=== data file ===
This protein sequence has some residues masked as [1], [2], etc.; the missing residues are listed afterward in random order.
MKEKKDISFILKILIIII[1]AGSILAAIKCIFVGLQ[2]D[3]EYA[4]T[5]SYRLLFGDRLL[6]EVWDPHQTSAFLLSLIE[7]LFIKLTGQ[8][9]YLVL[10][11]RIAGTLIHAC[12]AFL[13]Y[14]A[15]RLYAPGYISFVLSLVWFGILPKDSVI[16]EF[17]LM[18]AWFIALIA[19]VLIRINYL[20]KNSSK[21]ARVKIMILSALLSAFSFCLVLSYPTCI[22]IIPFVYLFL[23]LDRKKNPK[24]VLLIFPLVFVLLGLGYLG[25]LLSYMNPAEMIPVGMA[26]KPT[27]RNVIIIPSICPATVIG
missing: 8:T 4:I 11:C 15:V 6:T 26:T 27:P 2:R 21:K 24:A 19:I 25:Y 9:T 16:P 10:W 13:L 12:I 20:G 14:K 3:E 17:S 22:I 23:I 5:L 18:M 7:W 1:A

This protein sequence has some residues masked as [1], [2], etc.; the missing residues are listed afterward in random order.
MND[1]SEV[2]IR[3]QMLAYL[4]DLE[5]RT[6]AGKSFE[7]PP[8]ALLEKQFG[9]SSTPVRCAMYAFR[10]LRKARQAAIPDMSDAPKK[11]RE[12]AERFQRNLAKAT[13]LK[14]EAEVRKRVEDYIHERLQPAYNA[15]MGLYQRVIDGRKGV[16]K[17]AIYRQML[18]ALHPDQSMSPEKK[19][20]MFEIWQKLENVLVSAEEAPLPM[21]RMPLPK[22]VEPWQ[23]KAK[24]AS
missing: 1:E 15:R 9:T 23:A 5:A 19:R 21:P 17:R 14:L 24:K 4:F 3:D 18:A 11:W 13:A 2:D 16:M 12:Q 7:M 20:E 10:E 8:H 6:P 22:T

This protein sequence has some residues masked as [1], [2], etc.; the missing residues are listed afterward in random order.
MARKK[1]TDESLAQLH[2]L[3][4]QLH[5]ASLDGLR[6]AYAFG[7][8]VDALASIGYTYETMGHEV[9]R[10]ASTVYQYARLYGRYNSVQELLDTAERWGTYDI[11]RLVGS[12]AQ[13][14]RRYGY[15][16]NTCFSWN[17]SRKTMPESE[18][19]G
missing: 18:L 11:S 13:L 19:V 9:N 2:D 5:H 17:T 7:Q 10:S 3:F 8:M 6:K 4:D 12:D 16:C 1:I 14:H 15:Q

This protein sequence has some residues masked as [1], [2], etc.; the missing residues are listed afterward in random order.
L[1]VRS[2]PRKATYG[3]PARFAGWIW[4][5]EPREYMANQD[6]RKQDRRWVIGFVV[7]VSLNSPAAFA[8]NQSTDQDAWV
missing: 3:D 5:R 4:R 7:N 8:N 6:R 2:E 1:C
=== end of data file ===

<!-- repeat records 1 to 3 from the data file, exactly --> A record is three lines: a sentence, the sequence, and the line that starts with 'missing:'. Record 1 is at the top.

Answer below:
This protein sequence has some residues masked as [1], [2], etc.; the missing residues are listed afterward in random order.
MKEKKDISFILKILIIII[1]AGSILAAIKCIFVGLQ[2]D[3]EYA[4]T[5]SYRLLFGDRLL[6]EVWDPHQTSAFLLSLIE[7]LFIKLTGQ[8][9]YLVL[10][11]RIAGTLIHAC[12]AFL[13]Y[14]A[15]RLYAPGYISFVLSLVWFGILPKDSVI[16]EF[17]LM[18]AWFIALIA[19]VLIRINYL[20]KNSSK[21]ARVKIMILSALLSAFSFCLVLSYPTCI[22]IIPFVYLFL[23]LDRKKNPK[24]VLLIFPLVFVLLGLGYLG[25]LLSYMNPAEMIPVGMA[26]KPT[27]RNVIIIPSICPATVIG
missing: 8:T 4:I 11:C 15:V 6:T 26:T 27:P 2:R 21:K 24:A 19:I 25:Y 9:T 16:P 10:W 13:L 12:I 20:G 14:K 3:E 17:S 22:I 23:I 5:L 18:M 7:W 1:A

This protein sequence has some residues masked as [1], [2], etc.; the missing residues are listed afterward in random order.
MND[1]SEV[2]IR[3]QMLAYL[4]DLE[5]RT[6]AGKSFE[7]PP[8]ALLEKQFG[9]SSTPVRCAMYAFR[10]LRKARQAAIPDMSDAPKK[11]RE[12]AERFQRNLAKAT[13]LK[14]EAEVRKRVEDYIHERLQPAYNA[15]MGLYQRVIDGRKGV[16]K[17]AIYRQML[18]ALHPDQSMSPEKK[19][20]MFEIWQKLENVLVSAEEAPLPM[21]RMPLPK[22]VEPWQ[23]KAK[24]AS
missing: 1:E 15:R 9:T 23:A 5:A 19:R 21:P 17:R 14:L 24:K 4:F 3:D 18:A 11:W 13:A 2:D 16:M 12:Q 7:M 20:E 10:E 8:H 6:P 22:T

This protein sequence has some residues masked as [1], [2], etc.; the missing residues are listed afterward in random order.
MARKK[1]TDESLAQLH[2]L[3][4]QLH[5]ASLDGLR[6]AYAFG[7][8]VDALASIGYTYETMGHEV[9]R[10]ASTVYQYARLYGRYNSVQELLDTAERWGTYDI[11]RLVGS[12]AQ[13][14]RRYGY[15][16]NTCFSWN[17]SRKTMPESE[18][19]G
missing: 18:L 11:S 13:L 19:V 9:N 2:D 5:H 17:T 7:Q 10:S 3:F 8:M 6:K 4:D 12:D 16:C 1:I 14:H 15:Q